that they are not populated at reasonable temperatures. Only the spin

degeneracy of the nuclear ground state plays a role when nuclear magnetic

resonance is considered; in that case the nuclear magnetic dipole and electric

quadrupole moment are important as well.

In the normal range of temperatures this limitation implies a practical

division between electrons on the one hand and nuclei on the other: while

all particles obey the rules of quantum mechanics, the quantum character

of electrons is essential but the behavior of nuclei approaches the classical

limit. This distinction has far-reaching consequences, but it is rough and

inaccurate. For example, protons are light enough to violate the classical

rules. The validity of the classical limit will be discussed in detail in this

book.

1.1.3 Sophistication versus brute force

Our interest in real systems rather than simpli¬ed model systems is con-

sequential for the kind of methods that can be used. Most real systems

concern some kind of condensed phase: they (almost) never consist of iso-

lated molecules and can (almost) never be simpli¬ed because of inherent

1.1 What is this book about? 5

symmetry. Interactions between particles can (almost) never be described

by mathematically simple forms and often require numerical or tabulated

descriptions. Realistic systems usually consist of a very large number of in-

teracting particles, embedded in some kind of environment. Their behavior

is (almost) always determined by statistical averages over ensembles con-

sisting of elements with random character, as the random distribution of

thermal kinetic energy over the available degrees of freedom. That is why

statistical mechanics plays a crucial role in this book.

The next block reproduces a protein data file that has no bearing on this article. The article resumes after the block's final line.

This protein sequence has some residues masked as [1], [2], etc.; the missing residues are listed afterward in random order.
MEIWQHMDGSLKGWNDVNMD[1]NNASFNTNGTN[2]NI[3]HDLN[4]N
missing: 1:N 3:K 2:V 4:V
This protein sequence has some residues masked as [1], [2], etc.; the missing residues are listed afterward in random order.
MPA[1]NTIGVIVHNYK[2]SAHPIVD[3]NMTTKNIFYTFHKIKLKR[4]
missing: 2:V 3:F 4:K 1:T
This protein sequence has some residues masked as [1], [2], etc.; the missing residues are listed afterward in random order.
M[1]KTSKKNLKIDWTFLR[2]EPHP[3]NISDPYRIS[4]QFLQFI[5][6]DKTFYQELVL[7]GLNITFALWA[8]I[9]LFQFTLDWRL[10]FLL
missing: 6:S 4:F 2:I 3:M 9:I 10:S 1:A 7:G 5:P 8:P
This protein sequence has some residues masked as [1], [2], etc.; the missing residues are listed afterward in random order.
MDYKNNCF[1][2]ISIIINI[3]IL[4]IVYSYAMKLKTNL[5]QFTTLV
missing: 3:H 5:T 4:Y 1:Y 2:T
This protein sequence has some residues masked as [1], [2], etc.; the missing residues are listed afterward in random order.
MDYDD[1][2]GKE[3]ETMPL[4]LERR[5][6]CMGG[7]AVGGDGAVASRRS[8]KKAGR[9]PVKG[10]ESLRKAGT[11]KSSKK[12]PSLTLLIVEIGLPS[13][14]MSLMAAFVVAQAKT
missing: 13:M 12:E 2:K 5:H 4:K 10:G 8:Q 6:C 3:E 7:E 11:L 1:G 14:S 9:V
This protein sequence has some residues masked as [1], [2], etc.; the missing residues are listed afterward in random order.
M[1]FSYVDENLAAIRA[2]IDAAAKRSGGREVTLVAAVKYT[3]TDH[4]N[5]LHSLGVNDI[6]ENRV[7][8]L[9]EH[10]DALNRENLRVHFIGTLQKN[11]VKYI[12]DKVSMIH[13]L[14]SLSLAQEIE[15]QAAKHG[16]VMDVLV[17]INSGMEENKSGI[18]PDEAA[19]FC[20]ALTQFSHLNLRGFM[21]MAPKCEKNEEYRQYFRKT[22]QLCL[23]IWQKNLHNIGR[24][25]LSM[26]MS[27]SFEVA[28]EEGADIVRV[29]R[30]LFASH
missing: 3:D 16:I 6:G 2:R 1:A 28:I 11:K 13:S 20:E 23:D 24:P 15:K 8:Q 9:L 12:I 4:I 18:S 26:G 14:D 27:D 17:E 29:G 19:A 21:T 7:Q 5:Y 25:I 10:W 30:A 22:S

The complexity of real systems prescribes the use of methods that are

easily extendable to large systems with many degrees of freedom. Physical

theories that apply to simple models only, will (almost) always be useless.

Good examples are the very sophisticated statistical-mechanical theories for

atomic and molecular ¬‚uids, relating ¬‚uid structural and dynamic behav-

ior to interatomic interactions. Such theories work for atomic ¬‚uids with

simpli¬ed interactions, but become inaccurate and intractable for ¬‚uids of

polyatomic molecules or for interactions that have a complex form. While

such theories thrived in the 1950s to 1970s, they have been superseded by ac-

curate simulation methods, which are faster and easier to understand, while

they predict liquid properties from interatomic interactions much more ac-

curately. Thus sophistication has been superseded by brute force, much to

the dismay of the sincere basic scientist.

Many mathematical tricks that employ the simplicity of a toy model sys-

tem cannot be used for large systems with realistic properties. In the exam-

ple below the brute-force approach is applied to a problem that has a simple

and elegant solution. To apply such a brute-force method to a simple prob-

lem seems outrageous and intellectually very dissatisfying. Nevertheless, the

elegant solution cannot be readily extended to many particles or complicated

interactions, while the brute-force method can. Thus not only sophistication

in physics, but also in mathematics, is often replaced by brute force methods.

There is an understandable resistance against this trend among well-trained

mathematicians and physicists, while scientists with a less elaborate train-

ing in mathematics and physics welcome the opportunity to study complex

systems in their ¬eld of application. The ¬eld of simulation has made theory

much more widely applicable and has become accessible to a much wider

range of scientists than before the “computer age.” Simulation has become

a “third way” of doing science, not instead of, but in addition to theory and

experimentation.

There is a danger, however, that applied scientists will use “standard”

simulation methods, or even worse use “black-box” software, without real-